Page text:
From the Rabbi

 Devar Torah 

I want to wish mazal tov to Steve Schach on his seventieth birthday, and thank him and Sharon for sponsoring this week’s Kiddush. This coming week is the start of Chanukah, and there are lots of events for you to be part of. Pop into the Portico from 5.30 on Tuesday evening (12 December) for DIY Donuts, join Hinda and me at home for our House Party on Wednesday evening (13 December) from 7.30, and mark the centenary of the Fall of Jerusalem with delicious refreshments, a special presentation, lighting of the Falk Menorah and Kabbalat Shabbat service on Friday evening (15 December) from 5.30. I look forward to celebrating with you!

On Shabbat we begin the long narrative of the life of Joseph. Although he was not one of the patriarchs, more text is devoted to his life than any other character in the bible. Perhaps one reason for that is the extent of Joseph’s personal journey. Even though Abraham and Jacob (and to a lesser extent Isaac) developed throughout their lives, Joseph’s transformation was the most dramatic. He begins as a not very attractive character, dreaming of his superiority over his brothers and parents, but ends full of compassion, forgiveness and love. That is why he is known in the tradition as ‘Yosef Hatzaddik’ – ‘Joseph the Righteous’.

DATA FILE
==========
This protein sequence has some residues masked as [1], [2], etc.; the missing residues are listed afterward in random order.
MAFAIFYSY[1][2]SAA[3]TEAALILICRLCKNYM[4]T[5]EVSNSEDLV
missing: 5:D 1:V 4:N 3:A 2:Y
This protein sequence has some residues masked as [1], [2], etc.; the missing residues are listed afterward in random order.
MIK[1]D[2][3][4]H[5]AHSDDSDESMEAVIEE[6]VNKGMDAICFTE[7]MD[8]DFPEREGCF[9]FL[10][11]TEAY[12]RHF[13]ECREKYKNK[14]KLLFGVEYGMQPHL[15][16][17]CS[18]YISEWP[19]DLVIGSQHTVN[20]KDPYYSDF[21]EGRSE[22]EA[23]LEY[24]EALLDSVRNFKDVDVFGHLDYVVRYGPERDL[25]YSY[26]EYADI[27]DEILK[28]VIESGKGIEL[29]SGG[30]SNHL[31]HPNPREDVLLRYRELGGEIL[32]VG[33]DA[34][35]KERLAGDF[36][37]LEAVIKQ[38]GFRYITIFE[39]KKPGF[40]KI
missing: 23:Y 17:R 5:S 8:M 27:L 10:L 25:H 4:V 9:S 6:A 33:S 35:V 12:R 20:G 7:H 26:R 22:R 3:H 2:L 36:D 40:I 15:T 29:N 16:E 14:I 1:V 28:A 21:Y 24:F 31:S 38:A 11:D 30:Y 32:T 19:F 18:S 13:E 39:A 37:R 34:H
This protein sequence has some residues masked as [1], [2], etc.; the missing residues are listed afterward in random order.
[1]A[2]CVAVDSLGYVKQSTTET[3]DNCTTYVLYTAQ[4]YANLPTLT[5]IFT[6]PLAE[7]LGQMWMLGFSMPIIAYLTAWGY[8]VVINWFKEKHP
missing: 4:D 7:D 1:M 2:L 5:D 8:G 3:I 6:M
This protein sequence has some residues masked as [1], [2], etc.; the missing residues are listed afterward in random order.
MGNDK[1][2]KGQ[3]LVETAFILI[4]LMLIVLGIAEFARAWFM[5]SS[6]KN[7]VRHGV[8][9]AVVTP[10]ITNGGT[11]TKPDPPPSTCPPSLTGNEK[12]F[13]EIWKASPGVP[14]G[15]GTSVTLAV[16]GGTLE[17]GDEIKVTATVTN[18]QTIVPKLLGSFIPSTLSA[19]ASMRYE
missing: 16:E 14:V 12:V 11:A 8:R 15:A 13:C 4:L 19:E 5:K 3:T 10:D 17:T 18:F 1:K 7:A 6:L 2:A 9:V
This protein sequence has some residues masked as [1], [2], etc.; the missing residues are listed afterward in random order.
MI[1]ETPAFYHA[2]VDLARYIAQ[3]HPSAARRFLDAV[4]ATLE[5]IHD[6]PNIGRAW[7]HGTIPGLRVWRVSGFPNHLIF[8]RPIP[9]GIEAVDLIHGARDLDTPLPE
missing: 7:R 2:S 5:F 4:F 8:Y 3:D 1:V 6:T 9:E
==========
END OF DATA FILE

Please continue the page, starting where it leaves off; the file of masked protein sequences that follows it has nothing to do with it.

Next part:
The pivot of that transformation takes place in our parasha. When Joseph found himself working for Potifar in Egypt, the lady of the house began to take an interest in him. She attempted to seduce him, but he resisted. It is not at all clear, in either the Torah text itself or the rabbinic interpretation, that Joseph was entirely sure that he would resist, but when the moment arrived he found the inner strength and he refused her advances.

What made Joseph a tzaddik was not a naturally perfect character, but effort and hard work. We see Joseph at the start of his life, before he put in that effort, and there was clearly some way for him to go. Later in his life, he was in control of himself and acted in a thoughtful and upright way. The episode in Potifar’s house shows us the transition from one stage to the next; we can see the effort it took for Joseph to remain untarnished. It was that struggle, in which he was finally victorious which earned him the right to be known as ‘Hatzaddik’.

Each one of us faces temptations and everyone has inclinations which can lead us off the straight and narrow. That is a natural part of being a man or woman of flesh and blood. What can make us different, is how we handle those temptations and manage those inclinations. Do we give into them, or do we summon the strength to behave properly? If we put in sufficient effort we can reach the level that Joseph achieved, and be remembered for living a virtuous life, not despite our humanity, but as a full expression of what, as humans, we can achieve.

Shabbat shalom!